The Doctor and Rose land on a really alien, far away planet that (yes, yes!) looks very much like a quarry. Actually, they land in a mining colony. Good old mining colonies. What would Doctor Who do without them? Or quarries for that matter.

It’s an old planet, with writing on the walls so archaic the TARDIS can’t translate it. The planet is in geostationary orbit round a black hole, which, as the Doctor points out to make sure everyone gets the episode title, is impossible. They also find the Ood, who are some odd slave-creatures with tentacles for mouths and who like to communicate telepathically.

So far, so creepy. But we then skulk around in the dark for 45 minutes, having the heebie-jeebies put into us, as it becomes apparent that there’s something rather scary and demonic buried below the surface of the planet – something that’s already having a rather scary effect on the Ood, as well as the inhabitants of the mining colony.

I really, really liked this one. There were some genuinely frightening moments that should hopefully still have younger viewers traumatised. Direction, set design, effects, dialogue, plotting: all were first rate. And for the first time since the show came back last year, there was some decent, atmospheric incidental music that didn’t make you cringe in despair.

Billie Piper finally relocated her acting talent this episode and turned in a fine performance. David Tennant** was on good action hero form, but it was also nice to see the Doctor getting to be all scientific for the first time in 20-odd years, de-stigmatising maths for school kids everywhere and thus bumping up the UK’s future GDP by a couple of points. The cliffhanger was a little drawn out, but the impending coming of the Beast from the pit was a fantastic ending all the same.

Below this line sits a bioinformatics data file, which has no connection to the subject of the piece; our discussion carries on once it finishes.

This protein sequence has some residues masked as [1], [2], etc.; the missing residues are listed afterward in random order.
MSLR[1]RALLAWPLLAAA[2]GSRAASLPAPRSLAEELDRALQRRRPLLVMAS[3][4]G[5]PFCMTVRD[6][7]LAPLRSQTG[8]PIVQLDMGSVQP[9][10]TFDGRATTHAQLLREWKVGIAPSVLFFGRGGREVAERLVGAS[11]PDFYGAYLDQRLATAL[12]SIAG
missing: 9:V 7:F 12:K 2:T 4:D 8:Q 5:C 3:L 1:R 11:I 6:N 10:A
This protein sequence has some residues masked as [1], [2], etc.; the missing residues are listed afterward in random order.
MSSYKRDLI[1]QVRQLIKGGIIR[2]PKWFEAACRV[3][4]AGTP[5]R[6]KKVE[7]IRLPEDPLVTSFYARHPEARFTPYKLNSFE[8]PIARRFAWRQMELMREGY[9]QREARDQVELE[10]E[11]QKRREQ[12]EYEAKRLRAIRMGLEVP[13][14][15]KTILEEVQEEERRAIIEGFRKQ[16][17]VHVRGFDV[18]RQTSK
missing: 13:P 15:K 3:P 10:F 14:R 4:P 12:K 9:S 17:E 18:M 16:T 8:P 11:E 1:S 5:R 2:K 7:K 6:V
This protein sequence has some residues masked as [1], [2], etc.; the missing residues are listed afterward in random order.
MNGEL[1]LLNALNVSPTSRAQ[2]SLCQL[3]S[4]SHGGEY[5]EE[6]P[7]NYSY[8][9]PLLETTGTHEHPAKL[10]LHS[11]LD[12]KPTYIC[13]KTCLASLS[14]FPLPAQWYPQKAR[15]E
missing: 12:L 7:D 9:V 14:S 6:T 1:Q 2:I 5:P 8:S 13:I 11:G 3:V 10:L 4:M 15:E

All in all, it seems, much like last year, that it’s not till around episode eight that the production team really manage to get their groove back. But when they do, they really can turn in some fine tele. Unlike last year, though, which had about two episodes that I would voluntarily watch again (maybe only one, actually), there’s four from this season that I’d happily watch again, so clearly they’re improving as well.

One last thing: it seems that if you want to someone to do the voice of Satan and you want it done right, you need to hire Gabriel Woolf. Last heard on Doctor Who as the voice of Sutekh in Pyramids of Mars (Sutekh/Set/Satan – you see?), a performance that scared the bejesus out the nation and Mary Whitehouse back in 1975, the delightful 73-year-old made a triumphantly scary return as the voice of the Beast. I think he needs to start voicing his own greetings card range. He’d make a fortune.

PS: Not sure what long-term Who fans are going to make of a third explanation for Satan on the show***, but frankly who cares?

Footnotes to avoid my relentless parenthetic text

*Tooth and Claw was of the horror genre but not especially horrifying, unless you find the idea of a man turning into a wolf horrifying. Which it isn’t.

David Tennant as Casanova** Sigh. Here you go.

*** Fourth if you count The Awakening